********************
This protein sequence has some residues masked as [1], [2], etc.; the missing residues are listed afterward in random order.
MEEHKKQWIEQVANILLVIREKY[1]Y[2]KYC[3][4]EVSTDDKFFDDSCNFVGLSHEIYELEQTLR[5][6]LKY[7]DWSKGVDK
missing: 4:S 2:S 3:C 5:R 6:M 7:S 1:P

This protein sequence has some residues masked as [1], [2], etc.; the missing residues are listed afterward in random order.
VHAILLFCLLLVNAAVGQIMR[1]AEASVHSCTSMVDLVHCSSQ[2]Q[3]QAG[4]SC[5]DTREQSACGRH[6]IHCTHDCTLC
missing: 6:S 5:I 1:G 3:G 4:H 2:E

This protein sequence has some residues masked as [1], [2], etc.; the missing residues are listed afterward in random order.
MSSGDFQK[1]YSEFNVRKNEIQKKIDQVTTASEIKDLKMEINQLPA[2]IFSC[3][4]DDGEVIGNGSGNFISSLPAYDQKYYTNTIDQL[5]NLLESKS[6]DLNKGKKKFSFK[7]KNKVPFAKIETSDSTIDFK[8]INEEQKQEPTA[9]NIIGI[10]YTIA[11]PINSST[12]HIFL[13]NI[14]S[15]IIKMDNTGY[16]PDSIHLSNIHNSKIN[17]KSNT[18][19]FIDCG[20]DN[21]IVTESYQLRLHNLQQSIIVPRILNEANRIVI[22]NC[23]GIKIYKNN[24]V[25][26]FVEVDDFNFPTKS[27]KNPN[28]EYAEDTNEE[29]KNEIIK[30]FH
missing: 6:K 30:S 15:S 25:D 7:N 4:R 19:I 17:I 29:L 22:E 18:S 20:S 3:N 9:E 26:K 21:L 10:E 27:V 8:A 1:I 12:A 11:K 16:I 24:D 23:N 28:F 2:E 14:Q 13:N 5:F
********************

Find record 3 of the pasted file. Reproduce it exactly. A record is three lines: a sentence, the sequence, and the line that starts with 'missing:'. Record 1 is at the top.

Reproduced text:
This protein sequence has some residues masked as [1], [2], etc.; the missing residues are listed afterward in random order.
MSSGDFQK[1]YSEFNVRKNEIQKKIDQVTTASEIKDLKMEINQLPA[2]IFSC[3][4]DDGEVIGNGSGNFISSLPAYDQKYYTNTIDQL[5]NLLESKS[6]DLNKGKKKFSFK[7]KNKVPFAKIETSDSTIDFK[8]INEEQKQEPTA[9]NIIGI[10]YTIA[11]PINSST[12]HIFL[13]NI[14]S[15]IIKMDNTGY[16]PDSIHLSNIHNSKIN[17]KSNT[18][19]FIDCG[20]DN[21]IVTESYQLRLHNLQQSIIVPRILNEANRIVI[22]NC[23]GIKIYKNN[24]V[25][26]FVEVDDFNFPTKS[27]KNPN[28]EYAEDTNEE[29]KNEIIK[30]FH
missing: 6:K 30:S 15:S 25:D 7:N 4:R 19:I 17:I 29:L 22:E 18:S 20:S 3:N 9:E 26:K 21:L 10:E 27:V 8:A 1:I 12:A 11:K 16:I 24:D 23:N 28:F 2:E 14:Q 13:N 5:F